- HatePH34R, Thorazine Dreams
(Self-released, CD, digital download)
New Hampshire artist HatePH34R — pronounced "Hate Fear"— brings something seldom heard in these parts with his debut EP, Thorazine Dreams: rap metal. If you're thinking of Rage Against the Machine or Limp Bizkit, this is a very different animal. HatePH34R, also known as Barre expat Jesse Gardner, is a former heavy-metal musician who has gravitated toward hip-hop. The results are big and weird.
Gardner's brand of songwriting is pure catharsis confessional, more influenced by indie rappers such as Cage than Rakim or Kool G Rap. His subject matter orbits death, drugs and that most constant muse: lost love. Despite his menacing pseudonym, HatePH34R is also a pretty quiet guy. Throughout Thorazine Dreams, his performances are oddly muted for a rapper.
After the instrumental collage "Police State," HatePH34R makes his entrance on the second cut, "Not Alone." His vocals are mixed low and so drenched in reverb it's hard to work out the lyrics without his helpful transcriptions. Unfortunately, "Not Alone" also features a guest verse from Seattle rapper Sadistik, whose energetic, effortless performance creates a brutal, unflattering contrast from which the EP never quite recovers.
The EP's beats run toward electronica instead of power chords, which makes for an interesting sonic ride. The best tracks are courtesy of Seattle producer S.A.T. — short for "Space Age Technology." He contributed "Thorazine Dreams" and "Above the Waves," two tracks on which the HatePH34R formula really works.
Those cuts also make it clear that Sadistik's last few albums have been a major influence on HatePH34R's sound. His cadence, the imagery and the hooks all have the same unmistakable fingerprint. Yet Sadistik is a far better writer and performer, having honed his chops alongside underground legends such as Eyedea and Kristoff Krane.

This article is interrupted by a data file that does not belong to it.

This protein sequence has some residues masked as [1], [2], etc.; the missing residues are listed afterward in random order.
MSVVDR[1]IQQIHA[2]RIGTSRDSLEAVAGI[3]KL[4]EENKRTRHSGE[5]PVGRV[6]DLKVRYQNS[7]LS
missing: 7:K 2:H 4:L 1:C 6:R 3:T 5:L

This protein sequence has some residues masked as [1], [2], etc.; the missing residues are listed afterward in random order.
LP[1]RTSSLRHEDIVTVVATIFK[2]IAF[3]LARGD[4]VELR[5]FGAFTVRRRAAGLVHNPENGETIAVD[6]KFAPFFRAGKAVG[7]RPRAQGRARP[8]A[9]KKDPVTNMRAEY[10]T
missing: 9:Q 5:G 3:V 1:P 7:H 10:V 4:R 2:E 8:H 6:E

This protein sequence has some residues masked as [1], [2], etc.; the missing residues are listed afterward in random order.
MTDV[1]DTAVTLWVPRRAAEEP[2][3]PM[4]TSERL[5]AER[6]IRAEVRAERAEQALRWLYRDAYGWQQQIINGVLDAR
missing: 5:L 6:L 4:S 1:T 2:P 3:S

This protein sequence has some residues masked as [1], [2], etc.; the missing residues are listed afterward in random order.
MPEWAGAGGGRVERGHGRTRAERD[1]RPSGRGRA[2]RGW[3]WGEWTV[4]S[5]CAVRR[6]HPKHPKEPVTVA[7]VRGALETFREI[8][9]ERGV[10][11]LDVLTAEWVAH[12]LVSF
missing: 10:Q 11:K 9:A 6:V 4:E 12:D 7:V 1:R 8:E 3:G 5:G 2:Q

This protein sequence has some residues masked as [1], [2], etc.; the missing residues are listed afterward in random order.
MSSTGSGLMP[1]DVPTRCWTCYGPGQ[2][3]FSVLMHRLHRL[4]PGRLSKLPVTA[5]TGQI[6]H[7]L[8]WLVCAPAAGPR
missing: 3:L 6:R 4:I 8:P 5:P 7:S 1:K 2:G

Of course, HatePH34R has a broader base of influences than his favorite emcee, and Thorazine Dreams is not all rap. "Low Grind" is a jarring turn into synth-pop territory, sounding almost '80s New Wave before it washes out into a wall of Ministry-style industrial noise. He's an artist willing to go wherever the muse takes him, but on a six-song EP, there's not enough elbow room for experiments.
All told, Thorazine Dreams stands as proof that HatePH34R can put together an unholy ruckus. It also spotlights the fact that he needs to improve on the mic. Then again, maybe not — 2017 has room for all kinds of oddball, outsider hip-hop. Indeed, HatePH34R's emo-rap claustrophobia is strongly reminiscent of Swedish internet phenom Yung Lean, another rapper who often gets outshined by his beats.
Still, it's obvious that HatePH34R wants to be taken seriously as a lyricist. So, while he needs to evolve, he's at least got a solid foundation. The man is nothing if not honest, and his vision will surely find an audience.
Writing rap lyrics is every bit as technically demanding as a guitar solo, though, and just as difficult to fake. Gardner simply needs to spend more time practicing before he'll be able to really shred.
Thorazine Dreams by HatePH34R is available at hateph34r.bandcamp.com.